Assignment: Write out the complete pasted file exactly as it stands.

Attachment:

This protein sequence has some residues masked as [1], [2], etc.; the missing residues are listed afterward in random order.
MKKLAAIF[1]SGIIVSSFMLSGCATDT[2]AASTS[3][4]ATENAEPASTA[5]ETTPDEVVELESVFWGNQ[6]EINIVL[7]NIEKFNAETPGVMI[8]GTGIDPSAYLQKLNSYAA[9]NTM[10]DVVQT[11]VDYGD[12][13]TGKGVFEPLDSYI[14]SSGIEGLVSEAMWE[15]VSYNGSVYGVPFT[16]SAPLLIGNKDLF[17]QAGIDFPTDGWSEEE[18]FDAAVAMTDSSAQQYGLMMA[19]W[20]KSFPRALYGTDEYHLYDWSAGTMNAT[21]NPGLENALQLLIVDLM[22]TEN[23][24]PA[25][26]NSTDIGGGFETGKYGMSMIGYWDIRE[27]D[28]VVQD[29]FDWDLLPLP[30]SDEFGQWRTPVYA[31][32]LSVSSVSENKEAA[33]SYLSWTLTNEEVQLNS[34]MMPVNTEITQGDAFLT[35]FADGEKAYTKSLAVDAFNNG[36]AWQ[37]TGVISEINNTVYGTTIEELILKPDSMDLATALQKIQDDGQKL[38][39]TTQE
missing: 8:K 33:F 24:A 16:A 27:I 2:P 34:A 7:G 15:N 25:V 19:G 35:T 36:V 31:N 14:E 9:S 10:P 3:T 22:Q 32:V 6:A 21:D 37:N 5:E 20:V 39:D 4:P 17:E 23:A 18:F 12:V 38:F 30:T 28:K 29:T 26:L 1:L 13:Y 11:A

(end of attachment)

This protein sequence has some residues masked as [1], [2], etc.; the missing residues are listed afterward in random order.
MKKLAAIF[1]SGIIVSSFMLSGCATDT[2]AASTS[3][4]ATENAEPASTA[5]ETTPDEVVELESVFWGNQ[6]EINIVL[7]NIEKFNAETPGVMI[8]GTGIDPSAYLQKLNSYAA[9]NTM[10]DVVQT[11]VDYGD[12][13]TGKGVFEPLDSYI[14]SSGIEGLVSEAMWE[15]VSYNGSVYGVPFT[16]SAPLLIGNKDLF[17]QAGIDFPTDGWSEEE[18]FDAAVAMTDSSAQQYGLMMA[19]W[20]KSFPRALYGTDEYHLYDWSAGTMNAT[21]NPGLENALQLLIVDLM[22]TEN[23][24]PA[25][26]NSTDIGGGFETGKYGMSMIGYWDIRE[27]D[28]VVQD[29]FDWDLLPLP[30]SDEFGQWRTPVYA[31][32]LSVSSVSENKEAA[33]SYLSWTLTNEEVQLNS[34]MMPVNTEITQGDAFLT[35]FADGEKAYTKSLAVDAFNNG[36]AWQ[37]TGVISEINNTVYGTTIEELILKPDSMDLATALQKIQDDGQKL[38][39]TTQE
missing: 8:K 33:F 24:A 16:A 27:I 2:P 34:A 7:G 15:N 25:V 19:G 35:T 36:V 31:N 14:E 9:S 10:P 3:T 22:Q 32:V 6:A 21:D 37:N 5:E 20:V 39:D 4:P 17:E 23:A 18:F 12:V 38:F 30:T 28:K 29:T 26:L 1:L 13:Y 11:A